• Air Combat 2 (Namco, PlayStation): This would be otherwise known as Ace Combat 2. Crispin drops a box quote by saying the graphics are “are the best of any flight game ever.” In particular he really like the game’s ranking system, which provides for some multiple paths in the game, and he gives it a 9. Shawn & Sushi give the game 8s, with Shawn liking the game’s arcade style, while while the game appeals to Sushi’s picky tastes. Dan gives the game an 8.5, because of the variety of the planes and mission types, as well as the skill required for some of the missions (particularly with enemies actually trying not to get hit by you). Overall: 33.5/40 it wins the Editor’s Choice Silver Award and is Game of the Month.
  • Shining in the Holy Dark (Sega, Saturn): We’ve got a new Shining game, with polygonal graphics even. Now we start getting our first appearances of semi-super-deformed anime style characters in polygonal graphics. I’m going to be honest. I don’t like anime style characters in polygonal graphics. They just don’t work for me. Anyway, this Saturn RPG is a dungeon crawler like the first Shining game (Shining in the Darkness) except with the inclusion of an auto-map. It runs into some problems, in particular with slowdown in the canned attack animations in combat, which isn’t necessarily cool. The difficulty curve also gets a little high, but everyone’s big complaint is with the attack animations. Shawn gives it a 6.5, Crispin & Sushi give it 8s, and Dan gives it an 8.5. Overall: 31/40.
  • Machine Hunter (MGM Interactive, PlayStation): This is, essentially, a twin stick shooter, which starts out as a single-stick shooter, but becomes twin stick after you get your power armor. Sushi gives the game an 8, Shawn & Crispin give the game 6.5s, and Dan gives it a 7.5. Overall: 28.5/40.
  • Lethal Enforcers 1 & 2 (Konami, PlayStation): It’s an anthology of both Lethal Enforcers games, ported to the PlayStation. The crew feels that the Lethal Enforcer games haven’t aged well, and I agree with them, especially since Virtua Cop 1 & 2 already kicked their butts. Dan gave it a 5, Shawn gave it a 3.5, Crispin gave it a 4.5, and Sushi gave it a 6.5. Overall: 19.5/40.
  • Xevious 3D (Namco, PlayStation): Now we have a polygonal version of Xevious, and it is completely different from Xevious: Resurrection. Everyone says it’s a solid, fun shooter, with Shawn & Sushi giving it a 7 and a 7.5 (respectively). Dan and Crispin aren’t too impressed though, and Dan gives it a 5.5 and Crispin gives it a 6.5. Overall: 26.5/40.
  • Raystorm (Spaz Games, PlayStation): Another polygonal shump. The descriptions of the game give me the impression that it’s a bit of a proto-bullet hell game, due to the massive number of enemies on the screen. However, the response is favorable, with everyone having fun with it, with everyone particularly liking the game’s use of lock-on attacks. Anyway, Dan gives it an 8.5, Shawn gives it a 7.5, Crispin gives it a 9, and Sushi gives it an 8. Overall: 33/40 and it gets a Editor’s Choice Silver Award.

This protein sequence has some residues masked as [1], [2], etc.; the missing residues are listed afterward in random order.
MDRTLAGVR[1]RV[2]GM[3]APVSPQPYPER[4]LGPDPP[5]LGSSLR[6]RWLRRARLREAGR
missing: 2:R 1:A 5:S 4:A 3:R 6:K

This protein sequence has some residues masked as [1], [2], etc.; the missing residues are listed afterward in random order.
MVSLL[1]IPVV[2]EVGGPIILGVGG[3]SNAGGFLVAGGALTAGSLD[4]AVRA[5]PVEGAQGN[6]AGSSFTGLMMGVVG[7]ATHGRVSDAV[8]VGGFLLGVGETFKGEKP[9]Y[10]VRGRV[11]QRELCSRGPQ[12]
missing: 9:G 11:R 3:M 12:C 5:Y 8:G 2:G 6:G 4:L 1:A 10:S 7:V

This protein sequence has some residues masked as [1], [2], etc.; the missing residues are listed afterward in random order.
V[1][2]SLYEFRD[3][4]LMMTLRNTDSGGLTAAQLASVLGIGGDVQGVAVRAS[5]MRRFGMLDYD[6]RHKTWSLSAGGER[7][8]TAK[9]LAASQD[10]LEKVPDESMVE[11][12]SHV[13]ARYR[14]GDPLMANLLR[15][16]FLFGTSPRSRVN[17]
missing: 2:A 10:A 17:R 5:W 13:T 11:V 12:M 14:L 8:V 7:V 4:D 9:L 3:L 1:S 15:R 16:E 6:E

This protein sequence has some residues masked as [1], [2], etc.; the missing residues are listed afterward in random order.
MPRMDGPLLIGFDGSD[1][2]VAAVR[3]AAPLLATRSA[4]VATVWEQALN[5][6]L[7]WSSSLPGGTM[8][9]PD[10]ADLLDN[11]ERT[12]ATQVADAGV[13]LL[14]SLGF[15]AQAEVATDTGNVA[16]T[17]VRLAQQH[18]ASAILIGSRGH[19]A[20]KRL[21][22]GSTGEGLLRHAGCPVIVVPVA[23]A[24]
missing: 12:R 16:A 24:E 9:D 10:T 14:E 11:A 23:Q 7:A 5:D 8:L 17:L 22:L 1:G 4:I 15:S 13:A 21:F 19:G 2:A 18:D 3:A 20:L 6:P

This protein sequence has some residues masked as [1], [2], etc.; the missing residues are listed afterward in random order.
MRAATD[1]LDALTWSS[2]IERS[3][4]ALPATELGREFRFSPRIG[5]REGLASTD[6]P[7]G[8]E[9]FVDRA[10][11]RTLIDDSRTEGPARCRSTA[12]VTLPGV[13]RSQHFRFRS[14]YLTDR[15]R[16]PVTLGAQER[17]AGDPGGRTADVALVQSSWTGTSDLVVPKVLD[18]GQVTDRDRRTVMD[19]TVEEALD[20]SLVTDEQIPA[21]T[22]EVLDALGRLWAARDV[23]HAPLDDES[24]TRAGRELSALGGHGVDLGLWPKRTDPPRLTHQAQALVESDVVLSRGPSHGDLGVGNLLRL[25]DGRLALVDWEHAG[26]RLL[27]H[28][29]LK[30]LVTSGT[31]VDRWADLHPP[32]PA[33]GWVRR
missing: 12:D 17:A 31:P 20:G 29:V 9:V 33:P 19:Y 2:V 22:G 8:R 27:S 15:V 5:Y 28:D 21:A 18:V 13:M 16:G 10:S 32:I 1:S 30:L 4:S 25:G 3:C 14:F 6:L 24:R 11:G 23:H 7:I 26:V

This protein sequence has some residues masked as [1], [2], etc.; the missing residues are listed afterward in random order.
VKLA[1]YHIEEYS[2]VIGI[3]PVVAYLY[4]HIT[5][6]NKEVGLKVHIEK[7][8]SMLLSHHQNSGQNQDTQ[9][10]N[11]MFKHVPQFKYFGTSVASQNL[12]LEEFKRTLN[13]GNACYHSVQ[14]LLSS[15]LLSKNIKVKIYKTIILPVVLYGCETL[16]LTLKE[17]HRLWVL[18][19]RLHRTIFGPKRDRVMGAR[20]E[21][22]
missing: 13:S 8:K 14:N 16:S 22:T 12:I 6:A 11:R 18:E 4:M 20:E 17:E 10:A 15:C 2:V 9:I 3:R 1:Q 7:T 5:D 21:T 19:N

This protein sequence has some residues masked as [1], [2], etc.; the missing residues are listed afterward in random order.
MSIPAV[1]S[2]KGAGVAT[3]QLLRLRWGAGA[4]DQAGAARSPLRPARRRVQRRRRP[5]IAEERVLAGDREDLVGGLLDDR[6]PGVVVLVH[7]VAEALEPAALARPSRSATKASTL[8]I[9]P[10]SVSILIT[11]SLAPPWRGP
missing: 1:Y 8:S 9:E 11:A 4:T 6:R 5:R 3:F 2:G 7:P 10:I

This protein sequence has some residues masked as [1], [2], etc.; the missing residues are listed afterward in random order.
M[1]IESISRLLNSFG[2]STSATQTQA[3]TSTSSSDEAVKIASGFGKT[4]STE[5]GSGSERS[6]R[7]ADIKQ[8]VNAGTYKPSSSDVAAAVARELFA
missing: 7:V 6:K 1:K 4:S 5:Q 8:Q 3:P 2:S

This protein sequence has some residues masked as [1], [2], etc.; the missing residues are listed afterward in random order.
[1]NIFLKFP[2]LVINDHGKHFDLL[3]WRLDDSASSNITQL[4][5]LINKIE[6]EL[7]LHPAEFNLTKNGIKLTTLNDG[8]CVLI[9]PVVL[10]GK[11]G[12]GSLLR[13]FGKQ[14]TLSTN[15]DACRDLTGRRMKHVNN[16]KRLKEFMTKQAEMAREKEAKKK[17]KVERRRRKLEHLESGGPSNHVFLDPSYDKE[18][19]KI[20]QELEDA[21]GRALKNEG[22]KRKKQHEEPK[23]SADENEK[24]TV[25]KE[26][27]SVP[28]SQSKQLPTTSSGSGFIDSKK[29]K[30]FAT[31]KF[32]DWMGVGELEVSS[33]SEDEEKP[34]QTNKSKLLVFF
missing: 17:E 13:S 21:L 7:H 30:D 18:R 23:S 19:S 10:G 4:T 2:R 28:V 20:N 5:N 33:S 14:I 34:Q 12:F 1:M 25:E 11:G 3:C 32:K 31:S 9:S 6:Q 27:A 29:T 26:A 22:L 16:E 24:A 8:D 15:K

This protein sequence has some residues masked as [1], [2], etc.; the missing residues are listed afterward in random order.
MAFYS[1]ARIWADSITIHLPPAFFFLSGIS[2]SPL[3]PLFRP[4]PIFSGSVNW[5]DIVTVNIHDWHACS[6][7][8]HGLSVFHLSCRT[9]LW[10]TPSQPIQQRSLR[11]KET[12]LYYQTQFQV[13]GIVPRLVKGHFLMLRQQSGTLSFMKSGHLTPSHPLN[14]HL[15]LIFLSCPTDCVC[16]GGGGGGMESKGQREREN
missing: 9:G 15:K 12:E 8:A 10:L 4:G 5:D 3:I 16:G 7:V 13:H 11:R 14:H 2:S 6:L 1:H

• Poy Poy (Konami, PlayStation): This is multi-player action game, where you pick up items in the environment and throw them at other people. It’s kind of like Smash Bros without all the recognizable Nintendo characters, and in a more 3D arena. Dan doesn’t think it holds up next to Super Bomberman and Mario Kart and gives it a 7.5, but the rest of the crew loved it and Sushi gave it an 8.5, an 8 from Crispin, and a 9 from Shawn. Overall: 33/40.


We have an article about how arcade hardware and other gaming technology (both on the software and hardware front) can be used by, well, the Military-Industrial complex. Basically, this focuses on game technology being used to design combat flight simulators.

Part of the ad for Tenka

Pay close attention to the textures by his hand

By the way, we’ve got an ad here which makes me want to take a little aside to talk about a gaming buzzword which will be coming up soon as we cover video games. The term is “texture mapping”. Take a look at this ad here is for Codename Tenka. Click on the image that I’ve posted next to this paragraph, and view it full size. Depending on your browser you may have to click on it. But, anyway, look at it full size, and pay attention the gun. Now, you can clearly see the pixelation on the gun. There’s no fine detail there, and it’s noticeable when you just look at it. Now, let’s look at the ad again at Don’t zoom in on it, just look at it. Here it looks a little better. Why is that? Well, the gun is a polygonal shape. in the game. There are a whole bunch of little polygons on there that make up each little bit of the gun. On their own, these don’t mean anything, as all you’ve got is a bunch of shapes. You can kind of get that you’re looking at a gun, but for it to make for an enjoyable game, you need to take things one step further and put something in those polygons. These are picture files called “texture” maps. They’re basically pixels patterned to give the impression that something isn’t totally smooth, that it has a bit of texture to it. However, the pixel density (the number of pixels on the texture map) determines how detailed it is. The texture map for the gun, particularly by the guy’s hand, has low pixel density.